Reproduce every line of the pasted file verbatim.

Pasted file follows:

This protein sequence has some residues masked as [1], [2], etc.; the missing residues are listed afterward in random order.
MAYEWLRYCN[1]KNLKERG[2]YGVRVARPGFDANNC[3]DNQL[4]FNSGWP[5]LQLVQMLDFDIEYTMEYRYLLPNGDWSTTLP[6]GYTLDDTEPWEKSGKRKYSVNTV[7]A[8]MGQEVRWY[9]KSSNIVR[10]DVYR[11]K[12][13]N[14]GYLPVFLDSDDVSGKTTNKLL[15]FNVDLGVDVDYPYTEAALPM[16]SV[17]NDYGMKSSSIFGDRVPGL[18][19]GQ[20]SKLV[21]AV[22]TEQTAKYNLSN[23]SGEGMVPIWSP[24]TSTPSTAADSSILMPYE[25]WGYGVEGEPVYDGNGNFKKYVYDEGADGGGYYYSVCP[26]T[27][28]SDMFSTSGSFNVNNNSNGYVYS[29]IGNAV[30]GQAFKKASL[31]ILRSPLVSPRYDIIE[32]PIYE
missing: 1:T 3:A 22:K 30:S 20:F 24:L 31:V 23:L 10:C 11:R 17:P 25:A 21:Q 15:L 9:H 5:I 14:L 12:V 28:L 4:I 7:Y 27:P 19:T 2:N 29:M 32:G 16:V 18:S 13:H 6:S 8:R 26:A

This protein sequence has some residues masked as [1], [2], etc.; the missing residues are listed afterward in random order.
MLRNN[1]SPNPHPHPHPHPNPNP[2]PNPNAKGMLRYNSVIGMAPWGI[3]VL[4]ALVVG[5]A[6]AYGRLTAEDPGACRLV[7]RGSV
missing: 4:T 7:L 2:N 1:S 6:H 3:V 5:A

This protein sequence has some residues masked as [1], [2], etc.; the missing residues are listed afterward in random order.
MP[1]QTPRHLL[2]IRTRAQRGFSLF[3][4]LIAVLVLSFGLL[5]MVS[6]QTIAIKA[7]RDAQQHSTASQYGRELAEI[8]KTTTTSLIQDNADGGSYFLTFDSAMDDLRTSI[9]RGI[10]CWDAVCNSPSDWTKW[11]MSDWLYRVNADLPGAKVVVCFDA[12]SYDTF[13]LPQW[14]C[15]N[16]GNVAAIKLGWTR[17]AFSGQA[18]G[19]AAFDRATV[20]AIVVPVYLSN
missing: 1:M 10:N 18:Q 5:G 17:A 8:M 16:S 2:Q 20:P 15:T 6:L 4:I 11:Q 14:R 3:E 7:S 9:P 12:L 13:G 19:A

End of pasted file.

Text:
This protein sequence has some residues masked as [1], [2], etc.; the missing residues are listed afterward in random order.
MAYEWLRYCN[1]KNLKERG[2]YGVRVARPGFDANNC[3]DNQL[4]FNSGWP[5]LQLVQMLDFDIEYTMEYRYLLPNGDWSTTLP[6]GYTLDDTEPWEKSGKRKYSVNTV[7]A[8]MGQEVRWY[9]KSSNIVR[10]DVYR[11]K[12][13]N[14]GYLPVFLDSDDVSGKTTNKLL[15]FNVDLGVDVDYPYTEAALPM[16]SV[17]NDYGMKSSSIFGDRVPGL[18][19]GQ[20]SKLV[21]AV[22]TEQTAKYNLSN[23]SGEGMVPIWSP[24]TSTPSTAADSSILMPYE[25]WGYGVEGEPVYDGNGNFKKYVYDEGADGGGYYYSVCP[26]T[27][28]SDMFSTSGSFNVNNNSNGYVYS[29]IGNAV[30]GQAFKKASL[31]ILRSPLVSPRYDIIE[32]PIYE
missing: 1:T 3:A 22:K 30:S 20:F 24:L 31:V 23:L 10:C 11:R 17:P 25:A 21:Q 15:L 9:H 5:I 14:L 12:V 28:L 4:I 7:Y 27:P 19:T 2:N 29:M 32:G 16:V 18:S 13:H 6:S 8:R 26:A

This protein sequence has some residues masked as [1], [2], etc.; the missing residues are listed afterward in random order.
MLRNN[1]SPNPHPHPHPHPNPNP[2]PNPNAKGMLRYNSVIGMAPWGI[3]VL[4]ALVVG[5]A[6]AYGRLTAEDPGACRLV[7]RGSV
missing: 4:T 7:L 2:N 1:S 6:H 3:V 5:A

This protein sequence has some residues masked as [1], [2], etc.; the missing residues are listed afterward in random order.
MP[1]QTPRHLL[2]IRTRAQRGFSLF[3][4]LIAVLVLSFGLL[5]MVS[6]QTIAIKA[7]RDAQQHSTASQYGRELAEI[8]KTTTTSLIQDNADGGSYFLTFDSAMDDLRTSI[9]RGI[10]CWDAVCNSPSDWTKW[11]MSDWLYRVNADLPGAKVVVCFDA[12]SYDTF[13]LPQW[14]C[15]N[16]GNVAAIKLGWTR[17]AFSGQA[18]G[19]AAFDRATV[20]AIVVPVYLSN
missing: 1:M 10:N 18:Q 5:G 17:A 8:M 16:S 2:Q 20:P 15:T 6:L 4:I 11:Q 14:R 3:E 7:S 9:P 12:L 13:G 19:A